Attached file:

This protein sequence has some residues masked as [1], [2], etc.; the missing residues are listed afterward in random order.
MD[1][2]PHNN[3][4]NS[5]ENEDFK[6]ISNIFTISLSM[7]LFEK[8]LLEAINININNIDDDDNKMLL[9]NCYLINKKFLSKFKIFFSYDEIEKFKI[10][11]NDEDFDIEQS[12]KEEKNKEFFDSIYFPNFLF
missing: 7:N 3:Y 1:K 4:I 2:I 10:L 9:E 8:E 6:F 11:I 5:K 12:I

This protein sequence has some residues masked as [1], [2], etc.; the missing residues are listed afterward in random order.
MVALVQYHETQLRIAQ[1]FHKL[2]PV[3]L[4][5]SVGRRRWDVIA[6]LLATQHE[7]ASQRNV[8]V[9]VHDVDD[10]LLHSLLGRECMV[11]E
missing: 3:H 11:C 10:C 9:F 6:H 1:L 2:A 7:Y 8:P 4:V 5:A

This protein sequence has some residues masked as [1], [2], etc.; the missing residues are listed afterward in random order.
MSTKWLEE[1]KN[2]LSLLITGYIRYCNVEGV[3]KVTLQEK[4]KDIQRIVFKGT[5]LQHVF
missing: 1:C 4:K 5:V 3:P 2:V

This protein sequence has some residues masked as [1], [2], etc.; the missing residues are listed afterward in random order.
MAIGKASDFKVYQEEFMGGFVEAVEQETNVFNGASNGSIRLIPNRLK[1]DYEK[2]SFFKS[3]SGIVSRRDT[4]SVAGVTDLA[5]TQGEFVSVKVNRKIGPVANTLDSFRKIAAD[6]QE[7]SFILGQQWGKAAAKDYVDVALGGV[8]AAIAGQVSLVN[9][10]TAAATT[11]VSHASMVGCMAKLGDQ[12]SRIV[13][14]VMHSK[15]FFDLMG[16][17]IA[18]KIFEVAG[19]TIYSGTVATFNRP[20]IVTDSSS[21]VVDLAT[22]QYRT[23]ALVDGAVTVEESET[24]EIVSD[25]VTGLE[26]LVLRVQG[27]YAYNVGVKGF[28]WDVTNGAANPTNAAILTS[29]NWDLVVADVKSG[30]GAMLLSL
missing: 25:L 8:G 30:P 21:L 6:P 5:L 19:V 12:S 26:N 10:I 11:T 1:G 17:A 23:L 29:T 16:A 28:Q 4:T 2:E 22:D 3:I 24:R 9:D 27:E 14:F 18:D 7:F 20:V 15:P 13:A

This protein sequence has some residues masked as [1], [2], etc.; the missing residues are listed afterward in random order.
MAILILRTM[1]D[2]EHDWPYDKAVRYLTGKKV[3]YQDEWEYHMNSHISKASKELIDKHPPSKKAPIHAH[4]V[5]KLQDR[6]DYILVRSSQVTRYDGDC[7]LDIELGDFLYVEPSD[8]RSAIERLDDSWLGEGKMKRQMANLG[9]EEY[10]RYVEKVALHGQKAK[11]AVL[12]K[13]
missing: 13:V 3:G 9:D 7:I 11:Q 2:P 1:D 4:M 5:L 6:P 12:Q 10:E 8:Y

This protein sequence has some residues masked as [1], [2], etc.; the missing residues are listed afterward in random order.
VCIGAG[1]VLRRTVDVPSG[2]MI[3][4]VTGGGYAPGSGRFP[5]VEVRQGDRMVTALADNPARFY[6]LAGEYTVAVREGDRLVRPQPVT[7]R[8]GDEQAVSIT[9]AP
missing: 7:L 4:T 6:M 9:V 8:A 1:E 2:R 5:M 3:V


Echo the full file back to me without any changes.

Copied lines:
This protein sequence has some residues masked as [1], [2], etc.; the missing residues are listed afterward in random order.
MD[1][2]PHNN[3][4]NS[5]ENEDFK[6]ISNIFTISLSM[7]LFEK[8]LLEAINININNIDDDDNKMLL[9]NCYLINKKFLSKFKIFFSYDEIEKFKI[10][11]NDEDFDIEQS[12]KEEKNKEFFDSIYFPNFLF
missing: 7:N 3:Y 1:K 4:I 2:I 10:L 9:E 8:E 6:F 11:I 5:K 12:I

This protein sequence has some residues masked as [1], [2], etc.; the missing residues are listed afterward in random order.
MVALVQYHETQLRIAQ[1]FHKL[2]PV[3]L[4][5]SVGRRRWDVIA[6]LLATQHE[7]ASQRNV[8]V[9]VHDVDD[10]LLHSLLGRECMV[11]E
missing: 3:H 11:C 10:C 9:F 6:H 1:L 2:A 7:Y 8:P 4:V 5:A

This protein sequence has some residues masked as [1], [2], etc.; the missing residues are listed afterward in random order.
MSTKWLEE[1]KN[2]LSLLITGYIRYCNVEGV[3]KVTLQEK[4]KDIQRIVFKGT[5]LQHVF
missing: 1:C 4:K 5:V 3:P 2:V

This protein sequence has some residues masked as [1], [2], etc.; the missing residues are listed afterward in random order.
MAIGKASDFKVYQEEFMGGFVEAVEQETNVFNGASNGSIRLIPNRLK[1]DYEK[2]SFFKS[3]SGIVSRRDT[4]SVAGVTDLA[5]TQGEFVSVKVNRKIGPVANTLDSFRKIAAD[6]QE[7]SFILGQQWGKAAAKDYVDVALGGV[8]AAIAGQVSLVN[9][10]TAAATT[11]VSHASMVGCMAKLGDQ[12]SRIV[13][14]VMHSK[15]FFDLMG[16][17]IA[18]KIFEVAG[19]TIYSGTVATFNRP[20]IVTDSSS[21]VVDLAT[22]QYRT[23]ALVDGAVTVEESET[24]EIVSD[25]VTGLE[26]LVLRVQG[27]YAYNVGVKGF[28]WDVTNGAANPTNAAILTS[29]NWDLVVADVKSG[30]GAMLLSL
missing: 25:L 8:G 30:P 21:L 6:P 5:L 19:V 12:S 26:N 10:I 11:T 1:G 17:A 23:L 29:T 16:A 28:Q 4:T 2:E 22:D 3:I 24:R 9:D 27:E 14:F 18:D 7:F 20:V 15:P 13:A

This protein sequence has some residues masked as [1], [2], etc.; the missing residues are listed afterward in random order.
MAILILRTM[1]D[2]EHDWPYDKAVRYLTGKKV[3]YQDEWEYHMNSHISKASKELIDKHPPSKKAPIHAH[4]V[5]KLQDR[6]DYILVRSSQVTRYDGDC[7]LDIELGDFLYVEPSD[8]RSAIERLDDSWLGEGKMKRQMANLG[9]EEY[10]RYVEKVALHGQKAK[11]AVL[12]K[13]
missing: 13:V 3:G 9:D 7:I 11:Q 2:P 1:D 4:M 5:L 6:P 12:Q 10:E 8:Y

This protein sequence has some residues masked as [1], [2], etc.; the missing residues are listed afterward in random order.
VCIGAG[1]VLRRTVDVPSG[2]MI[3][4]VTGGGYAPGSGRFP[5]VEVRQGDRMVTALADNPARFY[6]LAGEYTVAVREGDRLVRPQPVT[7]R[8]GDEQAVSIT[9]AP
missing: 7:L 4:T 6:M 9:V 8:A 1:E 2:R 5:M 3:V